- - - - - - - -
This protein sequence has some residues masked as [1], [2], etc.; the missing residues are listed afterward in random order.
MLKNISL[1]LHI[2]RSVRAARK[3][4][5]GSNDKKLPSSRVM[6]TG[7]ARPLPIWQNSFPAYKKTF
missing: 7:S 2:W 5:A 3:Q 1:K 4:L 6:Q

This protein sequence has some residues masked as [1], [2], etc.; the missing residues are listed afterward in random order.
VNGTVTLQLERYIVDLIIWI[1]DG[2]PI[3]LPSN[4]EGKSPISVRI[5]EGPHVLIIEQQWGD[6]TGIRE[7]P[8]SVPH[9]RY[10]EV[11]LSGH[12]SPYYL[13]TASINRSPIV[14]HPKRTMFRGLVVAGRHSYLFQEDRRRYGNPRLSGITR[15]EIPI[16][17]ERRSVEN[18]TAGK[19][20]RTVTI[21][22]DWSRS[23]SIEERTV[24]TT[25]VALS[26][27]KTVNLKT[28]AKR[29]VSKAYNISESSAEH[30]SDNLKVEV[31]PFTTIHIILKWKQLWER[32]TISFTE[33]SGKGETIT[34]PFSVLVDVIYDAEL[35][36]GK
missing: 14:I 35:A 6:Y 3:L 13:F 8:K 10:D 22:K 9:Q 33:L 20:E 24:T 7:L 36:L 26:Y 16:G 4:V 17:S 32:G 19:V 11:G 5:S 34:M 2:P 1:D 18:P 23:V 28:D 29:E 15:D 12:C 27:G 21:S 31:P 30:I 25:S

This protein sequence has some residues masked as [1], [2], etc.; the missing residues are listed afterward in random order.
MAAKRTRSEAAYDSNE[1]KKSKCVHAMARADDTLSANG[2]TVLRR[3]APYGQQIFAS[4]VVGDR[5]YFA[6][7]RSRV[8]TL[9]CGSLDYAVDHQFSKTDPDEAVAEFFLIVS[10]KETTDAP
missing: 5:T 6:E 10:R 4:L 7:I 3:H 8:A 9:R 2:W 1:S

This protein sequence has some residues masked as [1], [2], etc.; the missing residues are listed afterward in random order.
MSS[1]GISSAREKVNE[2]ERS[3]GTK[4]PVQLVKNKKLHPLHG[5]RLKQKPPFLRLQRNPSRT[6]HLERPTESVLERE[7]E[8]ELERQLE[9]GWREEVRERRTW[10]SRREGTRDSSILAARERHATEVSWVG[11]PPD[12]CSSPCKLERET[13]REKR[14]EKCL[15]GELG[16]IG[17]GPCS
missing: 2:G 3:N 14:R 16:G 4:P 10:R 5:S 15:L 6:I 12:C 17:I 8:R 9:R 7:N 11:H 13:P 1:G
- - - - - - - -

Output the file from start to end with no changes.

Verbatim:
This protein sequence has some residues masked as [1], [2], etc.; the missing residues are listed afterward in random order.
MLKNISL[1]LHI[2]RSVRAARK[3][4][5]GSNDKKLPSSRVM[6]TG[7]ARPLPIWQNSFPAYKKTF
missing: 7:S 2:W 5:A 3:Q 1:K 4:L 6:Q

This protein sequence has some residues masked as [1], [2], etc.; the missing residues are listed afterward in random order.
VNGTVTLQLERYIVDLIIWI[1]DG[2]PI[3]LPSN[4]EGKSPISVRI[5]EGPHVLIIEQQWGD[6]TGIRE[7]P[8]SVPH[9]RY[10]EV[11]LSGH[12]SPYYL[13]TASINRSPIV[14]HPKRTMFRGLVVAGRHSYLFQEDRRRYGNPRLSGITR[15]EIPI[16][17]ERRSVEN[18]TAGK[19][20]RTVTI[21][22]DWSRS[23]SIEERTV[24]TT[25]VALS[26][27]KTVNLKT[28]AKR[29]VSKAYNISESSAEH[30]SDNLKVEV[31]PFTTIHIILKWKQLWER[32]TISFTE[33]SGKGETIT[34]PFSVLVDVIYDAEL[35][36]GK
missing: 14:I 35:A 6:Y 3:L 13:F 8:K 10:D 22:K 9:Q 33:L 20:E 24:T 7:L 36:L 26:Y 16:G 4:V 17:S 32:G 19:V 11:G 5:S 34:M 2:P 1:D 18:P 23:V 28:D 29:E 15:D 12:C 27:G 21:S 31:P 30:I 25:S

This protein sequence has some residues masked as [1], [2], etc.; the missing residues are listed afterward in random order.
MAAKRTRSEAAYDSNE[1]KKSKCVHAMARADDTLSANG[2]TVLRR[3]APYGQQIFAS[4]VVGDR[5]YFA[6][7]RSRV[8]TL[9]CGSLDYAVDHQFSKTDPDEAVAEFFLIVS[10]KETTDAP
missing: 5:T 6:E 10:R 4:L 7:I 3:H 8:A 9:R 2:W 1:S

This protein sequence has some residues masked as [1], [2], etc.; the missing residues are listed afterward in random order.
MSS[1]GISSAREKVNE[2]ERS[3]GTK[4]PVQLVKNKKLHPLHG[5]RLKQKPPFLRLQRNPSRT[6]HLERPTESVLERE[7]E[8]ELERQLE[9]GWREEVRERRTW[10]SRREGTRDSSILAARERHATEVSWVG[11]PPD[12]CSSPCKLERET[13]REKR[14]EKCL[15]GELG[16]IG[17]GPCS
missing: 2:G 3:N 14:R 16:G 4:P 10:R 5:S 15:L 6:I 12:C 17:I 8:R 9:R 7:N 11:H 13:P 1:G